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What Are Tuberous Breasts
Tuberous breasts is a condition where the breasts form into a tube-like shape because of constriction at the base of the breasts during development. The breasts also tend to develop farther apart and unevenly than a normal chest. The breasts are often characterized by enlarged areolas and sagging. Although this condition may prevent a woman from breast-feeding, it doesn’t lead to any other pregnancy or fertility related issues.
Women with tuberous breasts may range from type one, which is the mildest to type five, which is the most severe. With type one, only the lower inside of the breast is constricted. In the most severe cases, the entire breast is constricted and can be physically deforming.
Impact of Tuberous Breasts
While having this condition isn’t necessarily a physical concern for health related reasons, it can be psychologically troubling to women who suffer from this condition. Many women tend to be self-conscious about their breasts, and shy away from intimacy, or are embarrassed to get undressed in front of their partner.
There are also other issues to consider for someone with tuberous & tubular breasts. Many women tend to have trouble finding bras or other undergarments that fit properly. Some women have to specially order their bras in order to support their breasts correctly.
The correction of tubular breast deformity is to augmentation with a lift surgery. For women who are self-conscious or frustrated about the shape of their breasts, a surgeon can correct the size and fill out the shape. The doctor can also thin the area around the nipple in cases where the areola is large or puffy.
Although the surgery is challenging, the surgeons of Deluca Plastic Surgery have a track record of being able to achieve beautiful results for their patients. It’s important to discuss the surgery and your expectations with your doctor before heading into the operating room, if you are considering this type of surgery. In many cases, surgery can correct this condition restoring the breasts completely.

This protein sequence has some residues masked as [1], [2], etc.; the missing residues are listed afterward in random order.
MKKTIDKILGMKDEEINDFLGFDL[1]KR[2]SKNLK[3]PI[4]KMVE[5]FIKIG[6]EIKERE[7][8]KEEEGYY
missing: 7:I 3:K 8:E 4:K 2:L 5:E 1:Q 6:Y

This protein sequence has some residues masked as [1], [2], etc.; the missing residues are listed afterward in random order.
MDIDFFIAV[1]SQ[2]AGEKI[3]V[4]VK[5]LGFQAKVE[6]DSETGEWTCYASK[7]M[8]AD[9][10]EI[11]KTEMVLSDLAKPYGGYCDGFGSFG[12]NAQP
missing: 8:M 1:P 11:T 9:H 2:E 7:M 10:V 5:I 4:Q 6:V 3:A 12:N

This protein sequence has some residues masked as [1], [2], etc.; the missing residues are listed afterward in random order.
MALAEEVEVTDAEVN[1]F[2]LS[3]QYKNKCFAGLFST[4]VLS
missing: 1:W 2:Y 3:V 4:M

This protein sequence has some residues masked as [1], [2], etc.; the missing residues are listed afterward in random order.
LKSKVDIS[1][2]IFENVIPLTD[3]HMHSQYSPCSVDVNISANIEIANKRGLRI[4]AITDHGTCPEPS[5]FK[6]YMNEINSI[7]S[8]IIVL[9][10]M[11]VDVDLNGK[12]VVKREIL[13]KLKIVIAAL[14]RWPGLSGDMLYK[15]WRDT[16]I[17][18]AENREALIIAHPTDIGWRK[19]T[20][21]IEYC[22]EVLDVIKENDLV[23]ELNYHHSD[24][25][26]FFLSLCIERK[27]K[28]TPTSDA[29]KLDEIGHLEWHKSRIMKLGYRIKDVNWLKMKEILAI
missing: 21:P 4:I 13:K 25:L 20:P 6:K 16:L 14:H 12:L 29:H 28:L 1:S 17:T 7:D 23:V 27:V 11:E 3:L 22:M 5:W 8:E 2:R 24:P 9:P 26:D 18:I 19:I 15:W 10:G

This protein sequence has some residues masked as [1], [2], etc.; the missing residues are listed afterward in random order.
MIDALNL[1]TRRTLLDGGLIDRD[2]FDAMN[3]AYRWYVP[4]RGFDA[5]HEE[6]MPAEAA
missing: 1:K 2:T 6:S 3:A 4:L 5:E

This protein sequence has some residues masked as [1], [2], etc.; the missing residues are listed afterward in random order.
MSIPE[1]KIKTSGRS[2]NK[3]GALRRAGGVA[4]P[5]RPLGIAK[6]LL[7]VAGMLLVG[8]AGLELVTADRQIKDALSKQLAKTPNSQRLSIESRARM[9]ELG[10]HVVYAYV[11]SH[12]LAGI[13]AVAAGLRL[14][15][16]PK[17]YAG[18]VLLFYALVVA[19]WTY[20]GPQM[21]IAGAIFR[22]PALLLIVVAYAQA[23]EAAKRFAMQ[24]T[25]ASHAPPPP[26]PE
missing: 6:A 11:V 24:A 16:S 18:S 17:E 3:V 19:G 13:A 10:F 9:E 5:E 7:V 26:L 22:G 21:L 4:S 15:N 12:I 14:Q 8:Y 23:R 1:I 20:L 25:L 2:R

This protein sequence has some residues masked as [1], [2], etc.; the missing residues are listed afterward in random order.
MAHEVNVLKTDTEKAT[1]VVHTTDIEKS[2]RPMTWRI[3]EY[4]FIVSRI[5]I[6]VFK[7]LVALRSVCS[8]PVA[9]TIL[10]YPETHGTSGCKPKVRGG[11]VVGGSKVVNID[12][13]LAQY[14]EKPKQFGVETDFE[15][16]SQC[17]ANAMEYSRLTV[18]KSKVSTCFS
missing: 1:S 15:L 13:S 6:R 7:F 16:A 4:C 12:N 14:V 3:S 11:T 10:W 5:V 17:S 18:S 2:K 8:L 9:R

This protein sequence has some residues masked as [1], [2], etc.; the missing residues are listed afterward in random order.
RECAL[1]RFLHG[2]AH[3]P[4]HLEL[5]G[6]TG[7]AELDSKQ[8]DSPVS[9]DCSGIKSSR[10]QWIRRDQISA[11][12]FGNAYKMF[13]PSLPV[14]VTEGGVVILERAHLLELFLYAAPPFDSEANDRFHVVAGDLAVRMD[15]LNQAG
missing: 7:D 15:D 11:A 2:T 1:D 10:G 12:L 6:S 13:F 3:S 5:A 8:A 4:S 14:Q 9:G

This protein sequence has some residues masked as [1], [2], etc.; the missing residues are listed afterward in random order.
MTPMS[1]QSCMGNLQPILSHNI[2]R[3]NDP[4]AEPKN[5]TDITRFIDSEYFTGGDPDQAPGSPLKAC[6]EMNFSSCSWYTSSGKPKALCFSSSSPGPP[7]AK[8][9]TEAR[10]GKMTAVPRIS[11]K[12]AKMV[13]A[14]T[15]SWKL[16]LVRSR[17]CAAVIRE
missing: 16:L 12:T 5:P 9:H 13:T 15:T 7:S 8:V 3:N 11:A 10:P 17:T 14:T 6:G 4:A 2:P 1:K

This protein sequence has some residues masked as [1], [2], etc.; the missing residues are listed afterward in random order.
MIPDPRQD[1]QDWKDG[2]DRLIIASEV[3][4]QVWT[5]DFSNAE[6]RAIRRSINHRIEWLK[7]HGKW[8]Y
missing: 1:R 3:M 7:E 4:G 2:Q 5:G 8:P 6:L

Initial recovery after tuberous breast surgery is about 2 weeks. During this period the implant position is managed and the skin is allowed to begin healing. Patients of Dr. David Tauber at DeLuca Plastic Surgery can often return to work or social engagements in 2-3 weeks. Physical activity and exercise are started at 4 weeks and patients are back to full activity without restrictions at 8 weeks.
Get more details on the management of swelling and scars in blog post: Post-Operative Care After Plastic Surgery.
The decision to do a breast augmentation without lift versus a breast augmentation with a breast lift, however, is less based on patient preference and more dictated the saginess, the nipple position, and the ratio between the breast volume and the amount of excess skin that is present.
How Ptotic Are My Breasts?
The gold-standard method of assessing the need for a breast lift is the “pencil test.” Standing in front of a mirror, lift the breast and lay a pencil in the fold under the breast and allow the breast to settle over the pencil. Look at the position of the nipple in relation to the pencil.
The lower the nipples and breast are below the pencil and the more excess skin you have, the greater the chance you will need a breast lift and the more of a breast lift you will need. If your nipple and a majority of your breast are at or above the pencil (Normal), you will likely get a great result from a breast augmentation alone. Larger implants can shift this equation slightly for patients that have borderline ptosis (Grade 1).(more…)